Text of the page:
Discord pays teens to compliment each other

The Discord app is seen on an iPhone in this photo taken in Warsaw, Poland on April 3, 2021.

Jaap Arriens | OnlyPhoto | Getty Images

We’ve been here and we’ve done it before when it comes to social media: a new, fast-growing app offers online users a chance to share inspiration and encouragement. At some point in the history of most social media companies, stretching back to Facebook’s role in global “democratization” during the Arab Spring, early social media success focused on positive effects.

The world has come a long way since the Arab Spring and through many reckonings with both the benefits and risks of social media, including the potential impact on teenage health and well-being. Seattle Public Schools recently filed a lawsuit against TikTok, Meta, Snap and others alleging a social media-induced youth mental health crisis.

Social media is also facing one of its biggest legal challenges of all time, with the Supreme Court poised to consider whether Section 230 of the Communications Decency Act should grant these companies immunity from user content liability claims, as it has done throughout their rise.

So there’s a good reason the next big thing on social media is about positivity, and here we are again, social media company Discord, announcing this week the acquisition of Gas, a fast-growing social Media company that aims to promote positive affirmations.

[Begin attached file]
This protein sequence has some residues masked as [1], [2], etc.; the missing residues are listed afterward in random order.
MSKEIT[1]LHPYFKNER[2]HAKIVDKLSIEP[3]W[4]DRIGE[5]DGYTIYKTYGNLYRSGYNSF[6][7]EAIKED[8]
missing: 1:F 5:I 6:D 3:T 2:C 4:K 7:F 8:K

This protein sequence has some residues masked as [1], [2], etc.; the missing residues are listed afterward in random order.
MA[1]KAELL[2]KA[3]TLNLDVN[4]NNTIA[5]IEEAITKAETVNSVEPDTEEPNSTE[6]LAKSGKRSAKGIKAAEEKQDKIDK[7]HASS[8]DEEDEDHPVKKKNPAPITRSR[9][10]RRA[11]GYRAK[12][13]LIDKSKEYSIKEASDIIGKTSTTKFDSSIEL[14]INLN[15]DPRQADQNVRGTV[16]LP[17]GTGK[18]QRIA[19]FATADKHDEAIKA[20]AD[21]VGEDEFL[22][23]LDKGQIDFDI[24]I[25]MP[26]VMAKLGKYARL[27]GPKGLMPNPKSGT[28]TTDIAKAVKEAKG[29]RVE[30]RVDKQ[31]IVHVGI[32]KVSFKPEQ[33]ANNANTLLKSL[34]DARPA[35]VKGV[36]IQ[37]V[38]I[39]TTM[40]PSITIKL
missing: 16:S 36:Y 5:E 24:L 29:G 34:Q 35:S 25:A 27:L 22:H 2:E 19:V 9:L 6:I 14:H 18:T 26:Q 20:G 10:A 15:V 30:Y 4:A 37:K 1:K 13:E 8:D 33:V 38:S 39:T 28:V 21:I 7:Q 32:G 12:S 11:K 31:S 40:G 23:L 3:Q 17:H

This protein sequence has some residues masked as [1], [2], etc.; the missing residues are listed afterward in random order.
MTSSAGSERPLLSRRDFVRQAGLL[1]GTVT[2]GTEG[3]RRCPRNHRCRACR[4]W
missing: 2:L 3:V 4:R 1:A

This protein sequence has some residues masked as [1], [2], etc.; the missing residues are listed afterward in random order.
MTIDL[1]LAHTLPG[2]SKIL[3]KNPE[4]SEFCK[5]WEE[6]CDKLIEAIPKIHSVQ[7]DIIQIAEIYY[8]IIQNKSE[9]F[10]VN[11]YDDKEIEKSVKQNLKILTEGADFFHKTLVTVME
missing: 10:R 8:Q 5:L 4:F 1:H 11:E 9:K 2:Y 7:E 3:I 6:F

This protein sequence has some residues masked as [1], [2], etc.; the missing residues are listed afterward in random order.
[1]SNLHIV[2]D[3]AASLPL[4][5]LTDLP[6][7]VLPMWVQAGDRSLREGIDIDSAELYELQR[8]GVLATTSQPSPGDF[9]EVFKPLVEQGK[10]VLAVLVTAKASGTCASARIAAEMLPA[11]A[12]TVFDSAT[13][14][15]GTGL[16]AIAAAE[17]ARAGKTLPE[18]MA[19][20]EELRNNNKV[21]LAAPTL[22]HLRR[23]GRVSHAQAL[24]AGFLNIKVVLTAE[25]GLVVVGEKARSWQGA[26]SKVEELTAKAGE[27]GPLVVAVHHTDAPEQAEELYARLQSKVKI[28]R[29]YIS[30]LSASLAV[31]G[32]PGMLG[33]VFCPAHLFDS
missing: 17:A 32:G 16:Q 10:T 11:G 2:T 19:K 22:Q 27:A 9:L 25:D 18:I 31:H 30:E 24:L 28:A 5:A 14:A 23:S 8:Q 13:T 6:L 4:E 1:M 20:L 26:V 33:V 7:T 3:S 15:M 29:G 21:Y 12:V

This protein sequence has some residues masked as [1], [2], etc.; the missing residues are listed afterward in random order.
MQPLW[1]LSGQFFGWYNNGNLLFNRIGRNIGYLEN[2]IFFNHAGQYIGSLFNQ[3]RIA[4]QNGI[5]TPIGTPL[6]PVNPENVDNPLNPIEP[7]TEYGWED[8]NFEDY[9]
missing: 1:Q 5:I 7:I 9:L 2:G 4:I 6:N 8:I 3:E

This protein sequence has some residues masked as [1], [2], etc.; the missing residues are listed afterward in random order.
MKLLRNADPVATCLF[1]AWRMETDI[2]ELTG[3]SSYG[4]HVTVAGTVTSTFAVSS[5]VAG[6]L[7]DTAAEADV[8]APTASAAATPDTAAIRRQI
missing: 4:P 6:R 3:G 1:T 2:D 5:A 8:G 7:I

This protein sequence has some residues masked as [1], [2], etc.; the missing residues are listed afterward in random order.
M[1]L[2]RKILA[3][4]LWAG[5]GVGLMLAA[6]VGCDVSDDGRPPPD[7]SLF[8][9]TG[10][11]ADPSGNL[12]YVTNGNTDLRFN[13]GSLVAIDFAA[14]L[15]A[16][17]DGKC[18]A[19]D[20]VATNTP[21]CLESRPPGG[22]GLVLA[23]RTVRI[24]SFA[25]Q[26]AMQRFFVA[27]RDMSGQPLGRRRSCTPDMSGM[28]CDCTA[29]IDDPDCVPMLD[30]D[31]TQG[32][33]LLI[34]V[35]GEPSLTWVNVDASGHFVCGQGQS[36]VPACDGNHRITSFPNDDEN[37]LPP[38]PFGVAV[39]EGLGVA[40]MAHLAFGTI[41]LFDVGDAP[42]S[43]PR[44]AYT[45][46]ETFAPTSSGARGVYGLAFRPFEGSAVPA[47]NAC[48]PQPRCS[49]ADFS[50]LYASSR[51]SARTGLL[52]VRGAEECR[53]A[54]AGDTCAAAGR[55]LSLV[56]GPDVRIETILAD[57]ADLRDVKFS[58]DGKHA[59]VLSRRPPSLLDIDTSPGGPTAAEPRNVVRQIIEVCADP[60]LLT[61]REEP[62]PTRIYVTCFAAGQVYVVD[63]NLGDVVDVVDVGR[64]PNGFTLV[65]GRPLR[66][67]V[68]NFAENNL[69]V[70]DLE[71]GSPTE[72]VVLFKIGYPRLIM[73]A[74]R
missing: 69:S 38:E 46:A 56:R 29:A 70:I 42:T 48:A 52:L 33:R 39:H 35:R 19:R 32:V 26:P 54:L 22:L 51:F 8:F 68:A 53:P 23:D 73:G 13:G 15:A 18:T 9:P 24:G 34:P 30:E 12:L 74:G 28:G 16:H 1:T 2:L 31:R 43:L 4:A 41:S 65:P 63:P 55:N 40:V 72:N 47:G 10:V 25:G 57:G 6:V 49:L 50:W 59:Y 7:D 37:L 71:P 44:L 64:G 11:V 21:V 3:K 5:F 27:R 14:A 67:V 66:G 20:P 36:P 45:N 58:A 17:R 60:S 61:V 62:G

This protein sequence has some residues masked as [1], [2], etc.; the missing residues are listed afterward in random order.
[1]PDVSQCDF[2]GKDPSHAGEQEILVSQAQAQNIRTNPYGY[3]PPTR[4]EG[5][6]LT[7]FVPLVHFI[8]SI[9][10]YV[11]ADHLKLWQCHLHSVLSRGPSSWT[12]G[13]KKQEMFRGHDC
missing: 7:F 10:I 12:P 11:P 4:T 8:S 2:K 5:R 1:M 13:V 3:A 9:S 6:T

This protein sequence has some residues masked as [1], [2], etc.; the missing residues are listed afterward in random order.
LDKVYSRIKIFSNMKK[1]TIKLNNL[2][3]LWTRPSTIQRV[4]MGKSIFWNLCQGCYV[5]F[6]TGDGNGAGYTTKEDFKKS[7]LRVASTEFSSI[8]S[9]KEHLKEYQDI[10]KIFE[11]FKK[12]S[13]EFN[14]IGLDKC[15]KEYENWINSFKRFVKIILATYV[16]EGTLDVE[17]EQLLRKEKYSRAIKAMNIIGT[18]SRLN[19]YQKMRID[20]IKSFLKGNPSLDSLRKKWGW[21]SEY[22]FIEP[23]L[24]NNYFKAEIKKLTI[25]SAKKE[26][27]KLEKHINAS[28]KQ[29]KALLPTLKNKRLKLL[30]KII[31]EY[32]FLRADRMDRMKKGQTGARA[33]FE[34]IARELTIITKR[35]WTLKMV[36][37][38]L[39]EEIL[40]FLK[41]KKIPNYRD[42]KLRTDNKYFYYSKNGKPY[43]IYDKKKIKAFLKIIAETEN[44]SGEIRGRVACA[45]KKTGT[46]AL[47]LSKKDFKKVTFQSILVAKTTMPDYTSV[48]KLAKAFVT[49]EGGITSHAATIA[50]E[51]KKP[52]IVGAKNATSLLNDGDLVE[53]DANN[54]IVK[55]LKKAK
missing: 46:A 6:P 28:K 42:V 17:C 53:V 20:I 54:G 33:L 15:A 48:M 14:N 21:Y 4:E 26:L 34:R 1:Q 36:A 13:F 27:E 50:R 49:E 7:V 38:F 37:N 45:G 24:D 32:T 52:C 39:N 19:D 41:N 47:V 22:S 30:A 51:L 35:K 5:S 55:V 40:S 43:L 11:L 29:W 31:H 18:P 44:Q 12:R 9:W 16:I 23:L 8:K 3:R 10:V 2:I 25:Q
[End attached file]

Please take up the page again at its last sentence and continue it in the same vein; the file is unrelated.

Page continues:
“Gas is all about uplifting and empowering each other through positive affirmations. Its tremendous success demonstrates the opportunity that exists in creating a fun, yet meaningful place for young people,” Discord explained in a blog post about the deal. The terms of the deal were not disclosed.

Gas allows users to exchange compliments anonymously via polls, or as TheVerge noted in a report on the deal: “The app is designed for anonymous compliments and positive affirmations, or as kids say, Gas your friends.”

The app is growing in popularity among teenagers. In just two months since its August launch, Gas has surpassed TikTok and BeReal in the ranking of free apps on the Apple App Store, reaching 1 million daily active users. It was crowned the “Hottest App Right Now” by the Wall Street Journal. In October, it recorded 30,000 new users per hour.

Gas had its early problems – it was unfairly embroiled in a sex trafficking scam this fall that forced its founder to respond after three percent of users deleted their accounts.

But Gas has continued to evolve as a place for teenagers to mingle with their peers, amassing 7.4 million installs.

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If you’ve never heard of gas, it didn’t come out of nowhere. Its founder, Nikita Bier, previously sold tbh, another poll-based app, to Facebook in 2017, but the app was shut down in less than a year due to low usage. Still, Discord said in the blog post that “Gas’s founders have a proven track record of creating exciting apps and experiences.”

Snapchat’s platform has several anonymous polling apps, including Yolo and LMK, where users can ask their friends questions, which they can then answer anonymously — and have also proven far from immune to abuse. Last year, Snap banned anonymous messaging apps.